0.88

0.98

\$544.349

\$431.460

\$176.514

\$364.614

\$566.565

\$33.600

\$4.400

\$125.300

\$55.900

\$179.400

0.94

0.99

0.58

0.87

0.76

SHELBY WILLIAMS INDUSTRIES, INC.

INDUSTRY AVERAGE

0.97 \$66.959 \$11.000 0.86

Unlevered

Beta

0.76

0.76

0.98

0.70

0.88

0.70

0.76

0.74

0.83

0.79

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Notes:

Debt and equity data are taken from Value Line Investment Survey of the Furniture/Home Furnishings Industry, dated January

22, 1993.

Given the asset or unlevered beta, the calculation of the appropriate discount rate to use in valuing SFC is straightforward. The formula as shown above is:

r

SFC

E r

SFC

)

 

f

FURNITURE

m

r f

]

Evaluating the formula using the estimates of the various component parts gives:

r

SFC

7 7 79 7 3 13 47 where 13.47 percent is the resulting discount rate for Singer Furniture Company, 7.7 percent is the 30-year U.S. Treasury Bond rate, 0.79 is the estimated asset beta and 7.3 percent is the premium of common stocks over long-run T-bonds at the time period when SFC was valued.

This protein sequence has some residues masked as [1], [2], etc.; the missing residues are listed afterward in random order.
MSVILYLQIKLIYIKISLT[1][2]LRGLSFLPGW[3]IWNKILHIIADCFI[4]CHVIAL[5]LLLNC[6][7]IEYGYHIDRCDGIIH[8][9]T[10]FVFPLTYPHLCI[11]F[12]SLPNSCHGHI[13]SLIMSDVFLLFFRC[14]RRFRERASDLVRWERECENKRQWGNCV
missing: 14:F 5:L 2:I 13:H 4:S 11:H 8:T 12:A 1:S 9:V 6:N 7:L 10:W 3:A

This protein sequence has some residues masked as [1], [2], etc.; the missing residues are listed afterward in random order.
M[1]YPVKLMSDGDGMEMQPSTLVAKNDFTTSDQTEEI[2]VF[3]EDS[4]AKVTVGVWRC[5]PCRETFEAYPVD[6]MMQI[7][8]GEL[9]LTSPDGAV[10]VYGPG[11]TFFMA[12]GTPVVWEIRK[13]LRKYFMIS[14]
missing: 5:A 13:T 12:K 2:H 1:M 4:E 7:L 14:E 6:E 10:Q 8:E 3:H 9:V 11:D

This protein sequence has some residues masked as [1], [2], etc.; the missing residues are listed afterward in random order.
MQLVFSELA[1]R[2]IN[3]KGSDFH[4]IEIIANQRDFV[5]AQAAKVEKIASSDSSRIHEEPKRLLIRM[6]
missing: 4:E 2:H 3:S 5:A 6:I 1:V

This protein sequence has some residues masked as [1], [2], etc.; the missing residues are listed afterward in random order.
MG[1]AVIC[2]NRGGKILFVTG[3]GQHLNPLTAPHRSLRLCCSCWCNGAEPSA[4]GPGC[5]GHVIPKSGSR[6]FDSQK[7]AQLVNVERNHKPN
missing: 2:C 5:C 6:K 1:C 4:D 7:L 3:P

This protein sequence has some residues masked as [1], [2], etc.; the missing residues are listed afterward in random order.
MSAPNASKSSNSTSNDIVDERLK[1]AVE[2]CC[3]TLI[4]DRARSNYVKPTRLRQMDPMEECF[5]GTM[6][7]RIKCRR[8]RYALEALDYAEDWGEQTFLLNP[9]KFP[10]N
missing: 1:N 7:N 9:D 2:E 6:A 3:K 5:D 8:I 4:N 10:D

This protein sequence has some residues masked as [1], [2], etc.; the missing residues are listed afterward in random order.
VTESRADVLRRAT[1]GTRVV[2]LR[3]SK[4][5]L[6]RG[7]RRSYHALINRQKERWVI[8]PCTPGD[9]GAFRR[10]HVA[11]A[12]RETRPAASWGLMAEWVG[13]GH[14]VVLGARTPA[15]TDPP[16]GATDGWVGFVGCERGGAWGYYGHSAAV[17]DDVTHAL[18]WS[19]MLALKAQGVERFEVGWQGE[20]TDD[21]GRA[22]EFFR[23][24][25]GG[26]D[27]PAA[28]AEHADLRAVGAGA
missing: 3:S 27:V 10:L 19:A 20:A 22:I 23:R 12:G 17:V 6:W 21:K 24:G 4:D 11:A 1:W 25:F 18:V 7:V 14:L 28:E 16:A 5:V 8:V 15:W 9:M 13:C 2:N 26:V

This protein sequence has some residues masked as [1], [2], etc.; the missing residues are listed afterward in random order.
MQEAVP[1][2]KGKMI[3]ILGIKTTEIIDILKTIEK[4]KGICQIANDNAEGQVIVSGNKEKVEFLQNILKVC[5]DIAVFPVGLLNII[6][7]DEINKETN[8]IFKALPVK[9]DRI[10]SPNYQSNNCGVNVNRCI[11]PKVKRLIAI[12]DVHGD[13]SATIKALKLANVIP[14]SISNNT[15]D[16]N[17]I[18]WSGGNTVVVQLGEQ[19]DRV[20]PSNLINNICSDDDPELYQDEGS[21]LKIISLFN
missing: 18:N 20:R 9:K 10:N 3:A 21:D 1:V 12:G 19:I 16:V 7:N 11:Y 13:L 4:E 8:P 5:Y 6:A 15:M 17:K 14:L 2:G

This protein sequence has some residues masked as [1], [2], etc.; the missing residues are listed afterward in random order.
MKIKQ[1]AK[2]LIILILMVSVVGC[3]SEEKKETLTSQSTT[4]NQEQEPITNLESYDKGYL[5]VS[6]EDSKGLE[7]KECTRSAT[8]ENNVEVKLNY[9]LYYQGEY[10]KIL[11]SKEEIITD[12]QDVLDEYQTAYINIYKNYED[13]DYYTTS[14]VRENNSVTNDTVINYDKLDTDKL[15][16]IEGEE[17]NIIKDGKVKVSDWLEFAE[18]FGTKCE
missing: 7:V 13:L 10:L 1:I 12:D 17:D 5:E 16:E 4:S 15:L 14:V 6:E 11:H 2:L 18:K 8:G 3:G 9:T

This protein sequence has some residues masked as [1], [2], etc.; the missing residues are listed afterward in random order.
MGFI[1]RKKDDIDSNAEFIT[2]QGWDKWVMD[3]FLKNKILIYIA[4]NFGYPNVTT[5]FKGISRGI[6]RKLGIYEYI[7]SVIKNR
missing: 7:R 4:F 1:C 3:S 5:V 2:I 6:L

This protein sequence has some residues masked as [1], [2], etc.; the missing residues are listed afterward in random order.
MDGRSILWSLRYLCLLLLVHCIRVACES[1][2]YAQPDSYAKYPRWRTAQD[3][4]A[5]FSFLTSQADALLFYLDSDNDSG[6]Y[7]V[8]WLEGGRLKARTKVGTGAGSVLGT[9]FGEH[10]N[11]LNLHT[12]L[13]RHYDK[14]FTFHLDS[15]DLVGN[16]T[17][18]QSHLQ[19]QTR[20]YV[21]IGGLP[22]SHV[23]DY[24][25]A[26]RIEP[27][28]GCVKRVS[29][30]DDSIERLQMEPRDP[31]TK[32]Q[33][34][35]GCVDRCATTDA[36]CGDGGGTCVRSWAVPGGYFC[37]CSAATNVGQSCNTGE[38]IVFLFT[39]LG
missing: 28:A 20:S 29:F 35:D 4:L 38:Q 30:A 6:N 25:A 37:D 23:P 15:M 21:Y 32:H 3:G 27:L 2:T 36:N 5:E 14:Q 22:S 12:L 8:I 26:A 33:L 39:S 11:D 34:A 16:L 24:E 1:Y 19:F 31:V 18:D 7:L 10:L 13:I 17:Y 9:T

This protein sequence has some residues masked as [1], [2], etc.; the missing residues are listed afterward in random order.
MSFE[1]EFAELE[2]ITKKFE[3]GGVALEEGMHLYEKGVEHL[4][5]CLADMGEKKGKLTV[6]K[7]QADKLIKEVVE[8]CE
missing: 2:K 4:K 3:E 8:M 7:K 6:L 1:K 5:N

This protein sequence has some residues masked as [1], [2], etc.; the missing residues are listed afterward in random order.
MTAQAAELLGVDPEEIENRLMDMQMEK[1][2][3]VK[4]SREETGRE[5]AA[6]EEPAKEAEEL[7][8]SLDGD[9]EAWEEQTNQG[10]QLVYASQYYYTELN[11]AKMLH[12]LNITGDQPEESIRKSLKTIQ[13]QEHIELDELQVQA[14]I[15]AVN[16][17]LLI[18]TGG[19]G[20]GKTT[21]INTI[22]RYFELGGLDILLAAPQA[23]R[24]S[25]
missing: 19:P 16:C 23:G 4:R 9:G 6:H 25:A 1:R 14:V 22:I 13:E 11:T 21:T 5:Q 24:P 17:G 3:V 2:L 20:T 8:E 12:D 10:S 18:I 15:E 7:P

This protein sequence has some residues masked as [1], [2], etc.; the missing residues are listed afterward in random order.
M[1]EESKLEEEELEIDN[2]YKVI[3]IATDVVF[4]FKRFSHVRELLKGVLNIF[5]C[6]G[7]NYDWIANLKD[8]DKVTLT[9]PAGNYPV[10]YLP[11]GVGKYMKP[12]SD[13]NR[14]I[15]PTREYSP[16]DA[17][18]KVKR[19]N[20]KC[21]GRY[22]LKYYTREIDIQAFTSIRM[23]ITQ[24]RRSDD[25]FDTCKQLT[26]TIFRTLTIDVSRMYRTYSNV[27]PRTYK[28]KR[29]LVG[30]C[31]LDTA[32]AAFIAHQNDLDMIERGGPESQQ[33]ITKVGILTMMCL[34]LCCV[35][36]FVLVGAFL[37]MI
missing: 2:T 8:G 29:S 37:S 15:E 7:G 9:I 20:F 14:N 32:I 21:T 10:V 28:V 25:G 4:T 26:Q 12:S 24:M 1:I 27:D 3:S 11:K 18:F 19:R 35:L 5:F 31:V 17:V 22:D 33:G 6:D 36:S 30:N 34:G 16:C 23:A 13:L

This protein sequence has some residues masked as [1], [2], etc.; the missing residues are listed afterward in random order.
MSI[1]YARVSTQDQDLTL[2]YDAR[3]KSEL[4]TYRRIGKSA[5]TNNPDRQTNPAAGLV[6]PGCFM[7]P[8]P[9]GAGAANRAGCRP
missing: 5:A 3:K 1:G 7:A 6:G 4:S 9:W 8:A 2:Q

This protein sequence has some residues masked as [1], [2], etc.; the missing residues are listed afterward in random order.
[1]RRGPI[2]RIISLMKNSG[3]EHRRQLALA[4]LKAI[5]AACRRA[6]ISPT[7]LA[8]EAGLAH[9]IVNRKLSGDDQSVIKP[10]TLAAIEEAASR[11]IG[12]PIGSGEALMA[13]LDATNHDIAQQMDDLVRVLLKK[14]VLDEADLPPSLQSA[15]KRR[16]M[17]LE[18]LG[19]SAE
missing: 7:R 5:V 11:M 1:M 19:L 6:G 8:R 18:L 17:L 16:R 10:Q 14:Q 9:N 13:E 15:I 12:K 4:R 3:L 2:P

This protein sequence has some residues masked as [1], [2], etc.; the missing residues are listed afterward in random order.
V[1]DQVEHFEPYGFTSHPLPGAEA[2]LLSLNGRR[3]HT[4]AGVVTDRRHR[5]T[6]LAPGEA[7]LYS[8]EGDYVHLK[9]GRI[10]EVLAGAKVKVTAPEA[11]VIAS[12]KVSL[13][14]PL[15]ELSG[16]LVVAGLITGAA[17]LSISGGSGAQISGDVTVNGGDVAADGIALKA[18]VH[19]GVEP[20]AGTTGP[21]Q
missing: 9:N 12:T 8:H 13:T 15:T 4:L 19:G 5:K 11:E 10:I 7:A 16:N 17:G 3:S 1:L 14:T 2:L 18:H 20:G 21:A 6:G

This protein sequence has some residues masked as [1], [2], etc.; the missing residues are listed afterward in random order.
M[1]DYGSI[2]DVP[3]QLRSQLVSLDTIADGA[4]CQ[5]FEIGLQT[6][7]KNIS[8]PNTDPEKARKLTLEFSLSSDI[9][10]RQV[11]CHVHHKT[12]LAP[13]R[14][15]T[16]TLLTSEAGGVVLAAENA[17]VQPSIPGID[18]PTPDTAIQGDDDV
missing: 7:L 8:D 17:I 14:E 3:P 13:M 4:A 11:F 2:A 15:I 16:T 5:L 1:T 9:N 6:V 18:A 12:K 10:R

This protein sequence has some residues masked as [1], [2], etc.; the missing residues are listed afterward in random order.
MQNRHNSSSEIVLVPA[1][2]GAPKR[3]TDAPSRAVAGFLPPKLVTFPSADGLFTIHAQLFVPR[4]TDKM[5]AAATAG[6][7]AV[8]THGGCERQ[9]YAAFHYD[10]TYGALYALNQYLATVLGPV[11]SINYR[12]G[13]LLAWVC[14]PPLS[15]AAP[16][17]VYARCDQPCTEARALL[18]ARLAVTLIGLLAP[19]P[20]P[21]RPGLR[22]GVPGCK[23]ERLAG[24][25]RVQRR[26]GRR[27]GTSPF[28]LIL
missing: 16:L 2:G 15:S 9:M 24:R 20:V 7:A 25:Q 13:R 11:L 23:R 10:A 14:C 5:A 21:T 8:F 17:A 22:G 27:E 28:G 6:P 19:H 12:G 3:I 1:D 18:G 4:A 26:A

The forecast cash flows were divided by 13.47 minus the forecast inflation rate to yield the unlevered value of SFC.

Valuation

Taxes

One final consideration in the valuation process is the tax treatment of debt. The DCF formula as it has been discussed thus far gives an estimate of the value of an unlevered company.

Because of the way federal income tax law treats interest payments, it is generally beneficial for firms to employ debt in their capital structure. Interest payments to bondholders are a tax deduction from earnings, but similar dividend payments to shareholders are not. In the process of valuation, the approach is straightforward. First the value of the all-equity firm is computed based on the preceding components. Then the value of the tax shields created by shifting capital structure from all equity to part debt and part equity are computed. The overall value of the firm is the sum of the component parts.2

The value of tax shields provided by debt can be calculated as follows. The interest expense from the income statement, which is the interest rate times the level of debt, is multiplied times the corporate tax rate that is used to devalue the taxable earnings as we discussed in earlier valuation lectures. The following shows the process:

Interest Expense = Borrowing Rate

Level of Debt

Annual Tax Shields = Interest Expense

Tax Rate

2

An alternative way to consider this effect is to take account of the fact that the cost of servicing the debt is the interest expense that firm incurs each year. This interest expense can be subtracted from earnings before taxes on those earnings are computed. The resulting cash flows are those available to the equity holders of the firm. Using these in the DCF formula gives the equity value of the firm directly.